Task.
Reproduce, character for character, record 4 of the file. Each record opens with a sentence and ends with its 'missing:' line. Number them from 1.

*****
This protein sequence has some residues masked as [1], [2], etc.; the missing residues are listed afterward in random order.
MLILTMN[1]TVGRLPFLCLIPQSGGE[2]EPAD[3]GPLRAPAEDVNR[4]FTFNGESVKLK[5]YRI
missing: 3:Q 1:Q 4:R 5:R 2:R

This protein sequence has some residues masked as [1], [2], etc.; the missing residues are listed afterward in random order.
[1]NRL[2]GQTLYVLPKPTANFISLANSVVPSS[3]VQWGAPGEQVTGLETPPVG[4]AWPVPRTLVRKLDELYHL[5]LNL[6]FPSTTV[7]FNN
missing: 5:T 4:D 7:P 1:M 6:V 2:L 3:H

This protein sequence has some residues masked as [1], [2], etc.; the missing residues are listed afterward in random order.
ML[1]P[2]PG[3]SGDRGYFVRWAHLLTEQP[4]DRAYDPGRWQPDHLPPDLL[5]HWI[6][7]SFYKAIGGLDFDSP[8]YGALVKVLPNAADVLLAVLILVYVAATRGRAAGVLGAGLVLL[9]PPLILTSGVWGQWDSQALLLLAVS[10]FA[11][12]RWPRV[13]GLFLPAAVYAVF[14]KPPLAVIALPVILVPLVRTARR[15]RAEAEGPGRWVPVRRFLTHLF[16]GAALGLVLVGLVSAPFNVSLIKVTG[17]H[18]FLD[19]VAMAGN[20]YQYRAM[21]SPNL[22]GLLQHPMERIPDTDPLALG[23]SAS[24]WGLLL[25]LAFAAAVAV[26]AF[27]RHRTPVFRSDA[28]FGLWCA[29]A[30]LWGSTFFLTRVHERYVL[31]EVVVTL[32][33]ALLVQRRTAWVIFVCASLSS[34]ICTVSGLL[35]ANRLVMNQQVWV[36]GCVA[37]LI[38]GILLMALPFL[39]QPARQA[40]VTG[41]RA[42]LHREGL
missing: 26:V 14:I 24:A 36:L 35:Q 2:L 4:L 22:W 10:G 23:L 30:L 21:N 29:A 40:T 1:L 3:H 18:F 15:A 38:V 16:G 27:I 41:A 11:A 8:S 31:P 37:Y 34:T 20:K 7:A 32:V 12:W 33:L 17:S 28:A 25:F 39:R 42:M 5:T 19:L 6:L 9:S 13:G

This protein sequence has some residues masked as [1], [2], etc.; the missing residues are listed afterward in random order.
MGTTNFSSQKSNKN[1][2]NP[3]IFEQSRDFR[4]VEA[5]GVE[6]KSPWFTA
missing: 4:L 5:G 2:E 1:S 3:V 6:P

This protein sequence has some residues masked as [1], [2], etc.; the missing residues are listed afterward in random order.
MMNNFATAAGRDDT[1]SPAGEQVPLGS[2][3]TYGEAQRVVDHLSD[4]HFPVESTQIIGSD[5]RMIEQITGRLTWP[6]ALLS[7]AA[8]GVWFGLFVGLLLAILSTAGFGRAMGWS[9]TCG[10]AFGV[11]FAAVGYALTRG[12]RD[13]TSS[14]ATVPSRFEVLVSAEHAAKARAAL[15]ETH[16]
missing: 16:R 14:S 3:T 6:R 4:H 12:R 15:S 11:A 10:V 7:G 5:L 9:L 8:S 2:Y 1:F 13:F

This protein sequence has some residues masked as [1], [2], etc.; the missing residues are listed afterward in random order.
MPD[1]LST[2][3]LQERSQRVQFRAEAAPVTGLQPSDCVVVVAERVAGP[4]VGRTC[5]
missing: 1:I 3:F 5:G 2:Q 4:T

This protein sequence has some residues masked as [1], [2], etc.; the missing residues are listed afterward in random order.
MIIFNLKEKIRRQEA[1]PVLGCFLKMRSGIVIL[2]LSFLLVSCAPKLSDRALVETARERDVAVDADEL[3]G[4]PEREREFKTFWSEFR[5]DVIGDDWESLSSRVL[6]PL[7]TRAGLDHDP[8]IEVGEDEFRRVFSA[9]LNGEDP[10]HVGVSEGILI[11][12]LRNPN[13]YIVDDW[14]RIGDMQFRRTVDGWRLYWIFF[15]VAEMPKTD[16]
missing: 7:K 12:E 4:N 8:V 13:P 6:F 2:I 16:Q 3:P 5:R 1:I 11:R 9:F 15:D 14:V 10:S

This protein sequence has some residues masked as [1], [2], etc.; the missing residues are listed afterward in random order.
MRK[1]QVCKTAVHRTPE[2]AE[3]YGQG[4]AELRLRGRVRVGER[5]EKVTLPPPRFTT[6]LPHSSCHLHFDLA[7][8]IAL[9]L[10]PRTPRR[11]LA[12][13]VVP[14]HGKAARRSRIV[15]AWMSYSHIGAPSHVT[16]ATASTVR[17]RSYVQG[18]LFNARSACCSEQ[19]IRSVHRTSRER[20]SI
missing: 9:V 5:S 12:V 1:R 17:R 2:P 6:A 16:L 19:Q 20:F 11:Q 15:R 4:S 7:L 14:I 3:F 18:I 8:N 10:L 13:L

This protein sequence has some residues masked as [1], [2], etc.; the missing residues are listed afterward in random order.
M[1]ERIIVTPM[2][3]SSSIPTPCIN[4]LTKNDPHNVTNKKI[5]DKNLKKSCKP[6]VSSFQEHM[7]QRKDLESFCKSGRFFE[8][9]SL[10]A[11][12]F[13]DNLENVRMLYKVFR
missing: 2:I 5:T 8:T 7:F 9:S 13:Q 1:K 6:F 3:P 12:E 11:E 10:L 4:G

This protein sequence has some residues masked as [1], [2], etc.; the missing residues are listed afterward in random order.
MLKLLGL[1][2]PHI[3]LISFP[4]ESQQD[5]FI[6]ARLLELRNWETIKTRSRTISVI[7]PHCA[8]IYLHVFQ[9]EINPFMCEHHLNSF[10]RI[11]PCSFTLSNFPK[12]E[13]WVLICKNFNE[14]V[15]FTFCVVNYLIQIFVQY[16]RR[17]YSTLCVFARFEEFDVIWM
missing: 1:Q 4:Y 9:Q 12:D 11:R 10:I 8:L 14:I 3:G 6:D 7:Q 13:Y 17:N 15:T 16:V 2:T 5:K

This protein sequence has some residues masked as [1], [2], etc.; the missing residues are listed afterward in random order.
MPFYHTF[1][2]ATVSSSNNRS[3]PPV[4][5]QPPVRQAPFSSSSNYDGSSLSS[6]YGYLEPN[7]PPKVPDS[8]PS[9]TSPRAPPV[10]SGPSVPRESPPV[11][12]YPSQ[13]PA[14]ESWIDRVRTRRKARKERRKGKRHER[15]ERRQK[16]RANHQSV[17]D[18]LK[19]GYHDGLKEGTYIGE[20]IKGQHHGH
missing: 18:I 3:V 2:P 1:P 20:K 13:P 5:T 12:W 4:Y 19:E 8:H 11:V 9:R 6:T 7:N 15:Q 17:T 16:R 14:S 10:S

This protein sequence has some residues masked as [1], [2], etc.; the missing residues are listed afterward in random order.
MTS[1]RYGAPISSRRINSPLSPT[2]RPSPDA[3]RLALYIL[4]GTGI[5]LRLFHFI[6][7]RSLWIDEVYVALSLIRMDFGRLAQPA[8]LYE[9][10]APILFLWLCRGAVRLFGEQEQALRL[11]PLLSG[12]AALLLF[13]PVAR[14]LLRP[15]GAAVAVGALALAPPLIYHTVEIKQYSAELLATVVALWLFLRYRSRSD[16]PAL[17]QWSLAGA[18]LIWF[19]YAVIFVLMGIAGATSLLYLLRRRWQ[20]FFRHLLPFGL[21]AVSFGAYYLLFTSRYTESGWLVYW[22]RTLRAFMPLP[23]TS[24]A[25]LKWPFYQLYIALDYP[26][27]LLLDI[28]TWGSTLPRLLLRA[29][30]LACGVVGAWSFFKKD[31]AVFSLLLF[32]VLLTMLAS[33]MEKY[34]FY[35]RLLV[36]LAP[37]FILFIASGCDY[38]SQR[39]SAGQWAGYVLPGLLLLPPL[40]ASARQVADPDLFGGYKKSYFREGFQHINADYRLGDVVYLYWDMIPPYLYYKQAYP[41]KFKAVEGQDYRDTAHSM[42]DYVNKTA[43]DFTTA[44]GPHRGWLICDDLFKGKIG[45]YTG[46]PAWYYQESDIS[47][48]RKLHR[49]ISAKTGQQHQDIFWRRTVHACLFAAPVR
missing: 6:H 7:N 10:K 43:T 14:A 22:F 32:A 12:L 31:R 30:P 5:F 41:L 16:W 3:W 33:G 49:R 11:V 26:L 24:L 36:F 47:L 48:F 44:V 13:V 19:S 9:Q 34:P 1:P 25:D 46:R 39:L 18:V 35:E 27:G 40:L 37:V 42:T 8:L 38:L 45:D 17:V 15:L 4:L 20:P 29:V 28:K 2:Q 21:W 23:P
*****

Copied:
This protein sequence has some residues masked as [1], [2], etc.; the missing residues are listed afterward in random order.
MGTTNFSSQKSNKN[1][2]NP[3]IFEQSRDFR[4]VEA[5]GVE[6]KSPWFTA
missing: 4:L 5:G 2:E 1:S 3:V 6:P